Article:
Suicide in older people: mode of death, demographic factors, and medical contact before death.
Harwood DM., Hawton K., Hope T., Jacoby R.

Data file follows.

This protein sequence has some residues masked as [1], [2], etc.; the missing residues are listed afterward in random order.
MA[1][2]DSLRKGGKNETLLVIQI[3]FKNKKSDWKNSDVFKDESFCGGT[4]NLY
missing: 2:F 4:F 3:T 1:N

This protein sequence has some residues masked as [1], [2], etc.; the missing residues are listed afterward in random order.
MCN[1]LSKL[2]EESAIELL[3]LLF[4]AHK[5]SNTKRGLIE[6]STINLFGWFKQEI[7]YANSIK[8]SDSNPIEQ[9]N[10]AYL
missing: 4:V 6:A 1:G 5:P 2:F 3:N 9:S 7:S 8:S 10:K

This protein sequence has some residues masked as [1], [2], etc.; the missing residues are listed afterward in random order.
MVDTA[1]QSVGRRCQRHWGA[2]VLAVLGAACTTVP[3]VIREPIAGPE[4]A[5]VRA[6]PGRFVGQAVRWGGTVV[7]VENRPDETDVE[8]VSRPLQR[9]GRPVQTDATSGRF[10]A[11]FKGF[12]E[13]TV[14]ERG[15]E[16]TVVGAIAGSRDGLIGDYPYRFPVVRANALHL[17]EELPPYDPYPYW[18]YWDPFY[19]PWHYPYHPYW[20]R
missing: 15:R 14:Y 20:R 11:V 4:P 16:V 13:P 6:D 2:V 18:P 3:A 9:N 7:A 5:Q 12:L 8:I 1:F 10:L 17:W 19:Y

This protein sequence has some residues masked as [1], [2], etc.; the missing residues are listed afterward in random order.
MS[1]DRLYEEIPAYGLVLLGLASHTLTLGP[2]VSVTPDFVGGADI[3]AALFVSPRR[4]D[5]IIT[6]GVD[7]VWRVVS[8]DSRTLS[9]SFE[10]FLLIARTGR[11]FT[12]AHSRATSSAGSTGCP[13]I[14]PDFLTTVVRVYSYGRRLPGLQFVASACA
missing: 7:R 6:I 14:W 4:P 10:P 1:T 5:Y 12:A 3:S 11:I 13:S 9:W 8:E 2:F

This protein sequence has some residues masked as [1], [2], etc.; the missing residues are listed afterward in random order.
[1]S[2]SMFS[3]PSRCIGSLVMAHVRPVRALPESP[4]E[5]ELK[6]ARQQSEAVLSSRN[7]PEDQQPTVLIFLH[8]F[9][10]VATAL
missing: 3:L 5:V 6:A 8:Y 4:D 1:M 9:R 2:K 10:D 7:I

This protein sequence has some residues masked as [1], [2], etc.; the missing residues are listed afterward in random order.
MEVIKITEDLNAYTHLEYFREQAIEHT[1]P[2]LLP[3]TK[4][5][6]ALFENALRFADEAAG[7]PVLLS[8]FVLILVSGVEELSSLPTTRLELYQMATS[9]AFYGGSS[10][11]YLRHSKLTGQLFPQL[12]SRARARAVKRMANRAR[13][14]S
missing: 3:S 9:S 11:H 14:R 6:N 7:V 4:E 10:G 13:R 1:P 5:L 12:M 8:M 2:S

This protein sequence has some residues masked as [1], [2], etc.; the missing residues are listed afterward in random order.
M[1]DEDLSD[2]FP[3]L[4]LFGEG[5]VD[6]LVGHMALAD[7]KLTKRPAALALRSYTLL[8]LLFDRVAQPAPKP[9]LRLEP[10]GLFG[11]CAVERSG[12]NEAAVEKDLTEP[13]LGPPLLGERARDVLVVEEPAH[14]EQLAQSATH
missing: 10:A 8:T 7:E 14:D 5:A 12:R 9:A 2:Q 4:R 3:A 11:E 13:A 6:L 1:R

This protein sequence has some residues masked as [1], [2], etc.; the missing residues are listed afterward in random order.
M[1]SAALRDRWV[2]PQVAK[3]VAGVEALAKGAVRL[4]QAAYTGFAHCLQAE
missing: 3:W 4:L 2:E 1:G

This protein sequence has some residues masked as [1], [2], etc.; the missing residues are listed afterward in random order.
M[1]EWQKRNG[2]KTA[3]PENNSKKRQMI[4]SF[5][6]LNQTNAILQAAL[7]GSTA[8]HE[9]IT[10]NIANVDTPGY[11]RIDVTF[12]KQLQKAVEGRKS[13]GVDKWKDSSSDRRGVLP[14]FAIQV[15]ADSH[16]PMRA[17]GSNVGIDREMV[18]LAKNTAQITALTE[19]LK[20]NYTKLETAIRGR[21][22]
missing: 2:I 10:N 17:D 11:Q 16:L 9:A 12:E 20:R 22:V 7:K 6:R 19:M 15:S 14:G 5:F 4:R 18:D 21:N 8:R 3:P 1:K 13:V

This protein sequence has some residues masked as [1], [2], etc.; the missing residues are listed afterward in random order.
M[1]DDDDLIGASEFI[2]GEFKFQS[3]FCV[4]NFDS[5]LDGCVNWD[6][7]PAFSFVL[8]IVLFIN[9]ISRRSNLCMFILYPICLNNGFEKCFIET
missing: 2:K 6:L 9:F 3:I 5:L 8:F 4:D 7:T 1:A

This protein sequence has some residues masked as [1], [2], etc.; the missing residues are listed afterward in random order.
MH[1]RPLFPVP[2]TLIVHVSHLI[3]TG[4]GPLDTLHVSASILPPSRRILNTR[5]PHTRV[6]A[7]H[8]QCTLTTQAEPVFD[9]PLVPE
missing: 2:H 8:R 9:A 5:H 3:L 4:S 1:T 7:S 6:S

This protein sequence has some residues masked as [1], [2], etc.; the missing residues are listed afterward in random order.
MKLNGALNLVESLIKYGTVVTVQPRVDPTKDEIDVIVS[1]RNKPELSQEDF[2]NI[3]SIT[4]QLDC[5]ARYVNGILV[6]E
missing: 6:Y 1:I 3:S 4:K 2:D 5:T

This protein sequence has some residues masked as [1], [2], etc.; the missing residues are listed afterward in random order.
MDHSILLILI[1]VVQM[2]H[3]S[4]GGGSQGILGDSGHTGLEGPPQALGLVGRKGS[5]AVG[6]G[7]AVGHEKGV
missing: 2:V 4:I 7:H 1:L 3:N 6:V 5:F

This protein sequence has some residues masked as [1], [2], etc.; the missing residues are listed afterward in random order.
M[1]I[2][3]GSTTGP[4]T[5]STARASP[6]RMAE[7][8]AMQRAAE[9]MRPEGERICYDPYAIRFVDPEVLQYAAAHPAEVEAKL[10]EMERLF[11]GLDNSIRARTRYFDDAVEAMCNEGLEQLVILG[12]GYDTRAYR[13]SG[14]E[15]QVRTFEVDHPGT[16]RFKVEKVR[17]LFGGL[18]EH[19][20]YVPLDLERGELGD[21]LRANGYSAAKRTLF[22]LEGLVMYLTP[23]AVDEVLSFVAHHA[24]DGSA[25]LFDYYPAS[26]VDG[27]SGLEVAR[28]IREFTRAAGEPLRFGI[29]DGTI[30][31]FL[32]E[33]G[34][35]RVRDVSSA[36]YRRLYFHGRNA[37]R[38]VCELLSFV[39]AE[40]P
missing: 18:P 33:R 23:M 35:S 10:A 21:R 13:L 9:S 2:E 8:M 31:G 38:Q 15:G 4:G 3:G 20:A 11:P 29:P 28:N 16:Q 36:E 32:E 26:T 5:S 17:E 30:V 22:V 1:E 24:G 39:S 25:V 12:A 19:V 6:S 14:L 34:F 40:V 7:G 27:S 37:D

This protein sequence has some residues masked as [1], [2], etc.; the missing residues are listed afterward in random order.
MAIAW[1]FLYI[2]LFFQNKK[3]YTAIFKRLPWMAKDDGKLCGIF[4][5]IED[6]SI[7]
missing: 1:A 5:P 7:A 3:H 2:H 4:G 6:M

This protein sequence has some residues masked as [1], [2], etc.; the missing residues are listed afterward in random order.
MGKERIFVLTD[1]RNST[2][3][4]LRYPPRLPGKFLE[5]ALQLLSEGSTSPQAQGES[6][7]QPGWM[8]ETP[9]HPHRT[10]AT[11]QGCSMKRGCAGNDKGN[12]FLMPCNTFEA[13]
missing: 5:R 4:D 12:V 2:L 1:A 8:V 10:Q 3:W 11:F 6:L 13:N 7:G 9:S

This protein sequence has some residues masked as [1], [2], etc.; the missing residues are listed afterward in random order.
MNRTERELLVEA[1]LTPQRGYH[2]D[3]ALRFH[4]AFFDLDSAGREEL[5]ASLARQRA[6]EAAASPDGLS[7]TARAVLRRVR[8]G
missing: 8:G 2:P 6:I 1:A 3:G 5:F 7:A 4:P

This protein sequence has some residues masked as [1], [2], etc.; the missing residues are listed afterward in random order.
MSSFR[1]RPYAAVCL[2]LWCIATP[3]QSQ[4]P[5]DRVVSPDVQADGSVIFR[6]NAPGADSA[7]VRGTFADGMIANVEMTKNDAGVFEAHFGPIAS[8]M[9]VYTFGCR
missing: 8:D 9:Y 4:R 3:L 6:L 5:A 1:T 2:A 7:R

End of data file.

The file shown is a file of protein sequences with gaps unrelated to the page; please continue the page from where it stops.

OBJECTIVE: To determine the demographic characteristics, mode of death, and nature and timing of medical contacts in the year before death in a sample of suicides in older people. DESIGN: Descriptive study of a case series of 195 suicides in older people. SETTING: Four counties and one large urban area in central England, UK. SUBJECTS: Individuals 60 years old and over at time of death, who had died between 1 January 1995 and 1 May 1998, and whose deaths has received a coroner's verdict of suicide, or an open or accidental verdict where the circumstances of death indicated probable suicide. MAIN OUTCOME MEASUREMENTS: Demographic details and information on mode of death and medical contact prior to death derived from coroners' inquest notes, General Practitioners' (GP) case-notes and psychiatric records. MAIN RESULTS: 67.7% were male. A higher proportion of men than women were single or divorced. The commonest methods of suicide were hanging in men and drug overdose in women, 49.8% had seen their GP in the month before death, although over half these last consultations were for physical complaints. Only 15.4% were under psychiatric care at the time of death. CONCLUSIONS: Older men are at higher risk of suicide than women. Given the high proportion of drug overdoses in the sample, effective strategies to prevent suicide in older people might include improving the prescribing of analgesics and antidepressants. Although older people at risk of suicide often consult their GP shortly before death, GPs may have difficulty identifying those at risk because of the high proportion of physical complaints.